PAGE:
By Jocelyn Yuen
In Hong Kong, the right to name (or rename) a building was once commonly reserved for the original owner of a building and its successors-in-title in a Deed of Mutual Covenant (DMC).
For Hong Kong buildings with multiple owners, the type of co-ownership in practice is “tenancy-in-common” with equal and undivided shares. This practice does not appear to be ideal for building owners wanting exclusive rights over their purchased parts of the buildings. In these cases, a DMC is adopted to set out binding covenants that delineate a series of exclusive rights and obligations of owners.
Nevertheless, the reservation of such a right became virtually meaningless after a decision made by the courts in 1991.
Lamaya Ltd v Supreme Honour Development Ltd.
In 1991, to the surprise of most conveyancers, the court of appeal ruled against the enforcement of the naming right of buildings in Lamaya by successors-in-title to the original DMC parties. The ratio decidendi (rationale for the decision) was that such a naming right was not intended to benefit “the land” of the covenantee, specifically, the “exclusive occupation of any particular floor or the roof above it”. It failed to meet the pre-condition for enforcement of DMC covenants under s.41(2)(c) of Cap. 219 Conveyancing and Property Ordinance.
As a result, only the original parties to DMC are entitled to the naming right of buildings. The naming right which had once carried certain commercial values has now been rendered almost worthless.
Upon closer examination, however, the basis of the judgement is not as convincing as it stands.
First, in contrast with the theory of tenancy-in-common in which only shares in the land can amount to “the land” as they are proprietary interests, the court interpreted “the land” as an “exclusive right of occupation of the building”. Assuming the court had properly construed the meaning of “the land”, a different judgement may have been delivered: value of shares in the land depends on the number of rights incorporated in them. With the attachment of an additional right — the naming right of buildings — to the share, its value will no doubt increase, thus benefiting “the land” of the covenantee.
Second, following the court’s interpretation of “the land” as “an exclusive occupation of part of the building”, such right of occupation can benefit from the passing of building naming rights to third party assignees. From a broader perspective, the right to name a building is capable of raising the price on sale of the land and thereby enhancing the value of the right to occupation. Hence, the court’s interpretation of “benefit” of the land which focuses on the enjoyment of the land has overlooked the other equally important benefit, namely, the transfer value of the land.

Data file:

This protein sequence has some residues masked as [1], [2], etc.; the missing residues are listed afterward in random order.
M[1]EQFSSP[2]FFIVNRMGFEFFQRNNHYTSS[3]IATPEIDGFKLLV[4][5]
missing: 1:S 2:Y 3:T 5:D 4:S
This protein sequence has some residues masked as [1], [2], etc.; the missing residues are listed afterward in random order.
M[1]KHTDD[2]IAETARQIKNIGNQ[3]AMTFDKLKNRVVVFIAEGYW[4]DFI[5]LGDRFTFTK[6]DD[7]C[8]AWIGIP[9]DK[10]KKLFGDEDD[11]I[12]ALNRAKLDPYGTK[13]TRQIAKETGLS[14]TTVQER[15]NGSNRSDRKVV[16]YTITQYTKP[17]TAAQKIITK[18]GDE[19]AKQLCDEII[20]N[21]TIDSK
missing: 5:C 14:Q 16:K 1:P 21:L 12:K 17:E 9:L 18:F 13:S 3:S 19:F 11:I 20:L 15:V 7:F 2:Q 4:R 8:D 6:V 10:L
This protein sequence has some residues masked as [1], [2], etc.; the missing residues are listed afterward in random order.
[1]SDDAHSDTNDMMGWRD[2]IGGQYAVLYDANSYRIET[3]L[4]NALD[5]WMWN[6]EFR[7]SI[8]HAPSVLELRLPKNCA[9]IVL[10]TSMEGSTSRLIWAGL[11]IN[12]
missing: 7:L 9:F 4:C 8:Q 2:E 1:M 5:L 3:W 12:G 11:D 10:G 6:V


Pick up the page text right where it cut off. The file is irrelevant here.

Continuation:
Pak Fah Yeow Investment (Hong Kong) Ltd v Proper Invest Group Ltd
Instead of overruling its earlier decision, CA opted to confirm it in Pak Fah Yeow Investment (Hong Kong) Ltd v Proper Invest Group Ltd two decades later. This is despite the Lamaya ruling regarding the relation of naming rights with land being obiter dicta (said in passing). Even though the court agreed with the declining persuasiveness of Lamaya and the inevitable impact of a naming right on the value of the land, though perhaps in less noticeable ways, it was reluctant to depart from the orthodox position by reason of it being a longstanding practice and hence should be left undisturbed. This may hint at a rather gloomy prospect of the transferal of the naming right along with the DMC covenants.
With the withdrawal of the notice to appeal in Pak Fah Yeow, whether or not the dispute around the naming rights of a Hong Kong building can eventually be resolved remains uncertain.
Merry, M. (2011). Do naming rights run with land? Conveyancer & Property Lawyer, (3), 233.
Lamaya Ltd v Supreme Honour Development Ltd  1 HKC 198
Pak Fah Yeow Investment (Hong Kong) Ltd v Proper Invest Group Ltd  3 H.K.C. 285